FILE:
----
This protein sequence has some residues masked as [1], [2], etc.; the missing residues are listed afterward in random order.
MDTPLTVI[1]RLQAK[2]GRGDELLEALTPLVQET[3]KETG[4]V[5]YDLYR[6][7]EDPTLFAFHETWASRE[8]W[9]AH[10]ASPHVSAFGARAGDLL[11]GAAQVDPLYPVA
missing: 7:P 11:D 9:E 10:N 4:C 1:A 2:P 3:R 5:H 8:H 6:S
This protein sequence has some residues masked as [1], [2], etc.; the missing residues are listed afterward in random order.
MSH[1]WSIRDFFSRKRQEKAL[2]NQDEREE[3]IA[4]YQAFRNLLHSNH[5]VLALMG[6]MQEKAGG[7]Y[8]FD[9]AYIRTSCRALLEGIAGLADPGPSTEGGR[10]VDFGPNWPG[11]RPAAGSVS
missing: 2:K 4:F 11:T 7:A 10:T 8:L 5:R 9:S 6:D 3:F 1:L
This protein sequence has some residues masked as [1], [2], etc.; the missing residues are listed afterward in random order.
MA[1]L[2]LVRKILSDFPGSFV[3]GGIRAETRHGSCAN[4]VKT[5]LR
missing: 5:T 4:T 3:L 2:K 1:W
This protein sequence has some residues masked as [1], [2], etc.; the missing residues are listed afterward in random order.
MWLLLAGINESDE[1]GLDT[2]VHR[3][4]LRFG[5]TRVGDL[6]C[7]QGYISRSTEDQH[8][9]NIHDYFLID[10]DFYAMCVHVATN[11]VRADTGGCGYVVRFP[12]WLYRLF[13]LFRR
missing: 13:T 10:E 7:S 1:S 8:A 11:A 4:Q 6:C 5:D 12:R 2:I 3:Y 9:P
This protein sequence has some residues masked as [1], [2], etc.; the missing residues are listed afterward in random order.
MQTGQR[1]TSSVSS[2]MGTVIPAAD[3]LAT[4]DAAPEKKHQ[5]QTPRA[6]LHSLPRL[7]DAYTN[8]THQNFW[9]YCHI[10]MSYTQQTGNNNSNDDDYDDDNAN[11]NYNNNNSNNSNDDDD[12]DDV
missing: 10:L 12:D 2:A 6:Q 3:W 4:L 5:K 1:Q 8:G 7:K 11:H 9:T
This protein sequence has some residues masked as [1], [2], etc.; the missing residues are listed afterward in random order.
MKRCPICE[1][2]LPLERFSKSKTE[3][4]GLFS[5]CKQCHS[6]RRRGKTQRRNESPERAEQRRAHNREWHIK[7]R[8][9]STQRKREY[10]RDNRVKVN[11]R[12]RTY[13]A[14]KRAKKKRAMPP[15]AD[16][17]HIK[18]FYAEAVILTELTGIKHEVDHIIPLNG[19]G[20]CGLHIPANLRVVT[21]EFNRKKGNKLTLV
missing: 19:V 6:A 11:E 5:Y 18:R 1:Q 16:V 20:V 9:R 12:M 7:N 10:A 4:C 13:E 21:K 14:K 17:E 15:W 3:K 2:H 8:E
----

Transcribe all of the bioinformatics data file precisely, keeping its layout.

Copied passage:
This protein sequence has some residues masked as [1], [2], etc.; the missing residues are listed afterward in random order.
MDTPLTVI[1]RLQAK[2]GRGDELLEALTPLVQET[3]KETG[4]V[5]YDLYR[6][7]EDPTLFAFHETWASRE[8]W[9]AH[10]ASPHVSAFGARAGDLL[11]GAAQVDPLYPVA
missing: 7:P 11:D 9:E 10:N 4:C 1:A 2:P 3:R 5:H 8:H 6:S
This protein sequence has some residues masked as [1], [2], etc.; the missing residues are listed afterward in random order.
MSH[1]WSIRDFFSRKRQEKAL[2]NQDEREE[3]IA[4]YQAFRNLLHSNH[5]VLALMG[6]MQEKAGG[7]Y[8]FD[9]AYIRTSCRALLEGIAGLADPGPSTEGGR[10]VDFGPNWPG[11]RPAAGSVS
missing: 2:K 4:F 11:T 7:A 10:T 8:L 5:R 9:S 6:D 3:F 1:L
This protein sequence has some residues masked as [1], [2], etc.; the missing residues are listed afterward in random order.
MA[1]L[2]LVRKILSDFPGSFV[3]GGIRAETRHGSCAN[4]VKT[5]LR
missing: 5:T 4:T 3:L 2:K 1:W
This protein sequence has some residues masked as [1], [2], etc.; the missing residues are listed afterward in random order.
MWLLLAGINESDE[1]GLDT[2]VHR[3][4]LRFG[5]TRVGDL[6]C[7]QGYISRSTEDQH[8][9]NIHDYFLID[10]DFYAMCVHVATN[11]VRADTGGCGYVVRFP[12]WLYRLF[13]LFRR
missing: 13:T 10:E 7:S 1:S 8:A 11:A 4:Q 6:C 5:D 12:R 2:I 3:Y 9:P
This protein sequence has some residues masked as [1], [2], etc.; the missing residues are listed afterward in random order.
MQTGQR[1]TSSVSS[2]MGTVIPAAD[3]LAT[4]DAAPEKKHQ[5]QTPRA[6]LHSLPRL[7]DAYTN[8]THQNFW[9]YCHI[10]MSYTQQTGNNNSNDDDYDDDNAN[11]NYNNNNSNNSNDDDD[12]DDV
missing: 10:L 12:D 2:A 6:Q 3:W 4:L 5:K 1:Q 8:G 7:K 11:H 9:T
This protein sequence has some residues masked as [1], [2], etc.; the missing residues are listed afterward in random order.
MKRCPICE[1][2]LPLERFSKSKTE[3][4]GLFS[5]CKQCHS[6]RRRGKTQRRNESPERAEQRRAHNREWHIK[7]R[8][9]STQRKREY[10]RDNRVKVN[11]R[12]RTY[13]A[14]KRAKKKRAMPP[15]AD[16][17]HIK[18]FYAEAVILTELTGIKHEVDHIIPLNG[19]G[20]CGLHIPANLRVVT[21]EFNRKKGNKLTLV
missing: 19:V 6:A 11:E 5:Y 18:R 1:Q 16:V 20:V 9:R 12:M 7:N 10:A 4:C 13:E 21:K 14:K 17:E 15:W 3:K 2:H 8:E